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Extreme oral destruction due to phobic avoidance of dental treatment in a 26 yr old Danish man
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Figure 2: Extreme oral destruction due to phobic avoidance of dental treatment in a 26 yr old Danish man

Mentions: Embarrassment intensity increased with years of dental care avoidance (rs = 0.44; P = 0.02). Ss were nearly twice (OR = 1.9; CI = 1.3–2.8) as likely to have highly intense embarrassment (scores 3 or 4) after 4 years of treatment avoidance (?2 = 4.3; P = 0.04), compared to lower embarrassment levels (scores 0–2). Embarrassment intensity also correlated with the mouth-hiding behavior scale (rs = 0.53; P = 0.003). The mouth-hiding scale was rs = 0.32; P = 0.09 with years of avoidance. With greater numbers of years avoiding dental treatment, the following phenomena were noted in descriptions among embarrassed subjects (multiple possible) 1) guilty conscience as attributed to the act of neglecting dental care (n = 19), 2) actual dental damage from neglect that was visible (n = 22) (e.g. Fig. 2) or 3) unrealistic, exaggerated perceptions of tooth damage that were not as visible as patients perceived and thus were incongruent with actual dental status (n = 10). The latter appeared most often in cases where there were perceptions of negative social evaluation, guilty conscience and/or poor self-image/esteem.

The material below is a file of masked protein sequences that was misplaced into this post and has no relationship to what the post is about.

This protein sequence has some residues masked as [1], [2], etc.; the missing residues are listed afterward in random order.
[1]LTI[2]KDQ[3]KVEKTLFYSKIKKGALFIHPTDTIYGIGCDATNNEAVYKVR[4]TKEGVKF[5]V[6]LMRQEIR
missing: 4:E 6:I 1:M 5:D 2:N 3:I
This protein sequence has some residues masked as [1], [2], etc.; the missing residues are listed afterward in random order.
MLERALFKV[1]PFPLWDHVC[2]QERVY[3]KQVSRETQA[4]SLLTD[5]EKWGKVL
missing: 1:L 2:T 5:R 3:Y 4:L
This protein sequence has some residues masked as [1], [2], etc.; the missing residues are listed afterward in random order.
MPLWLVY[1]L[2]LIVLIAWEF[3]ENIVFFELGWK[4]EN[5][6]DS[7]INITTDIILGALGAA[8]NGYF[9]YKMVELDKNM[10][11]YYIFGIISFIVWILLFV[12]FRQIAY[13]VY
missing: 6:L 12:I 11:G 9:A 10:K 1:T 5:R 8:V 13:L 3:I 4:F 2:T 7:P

The contribution of embarrassment to phobic dental anxiety: a qualitative research study.

Moore R, Brødsgaard I, Rosenberg N - BMC Psychiatry (2004)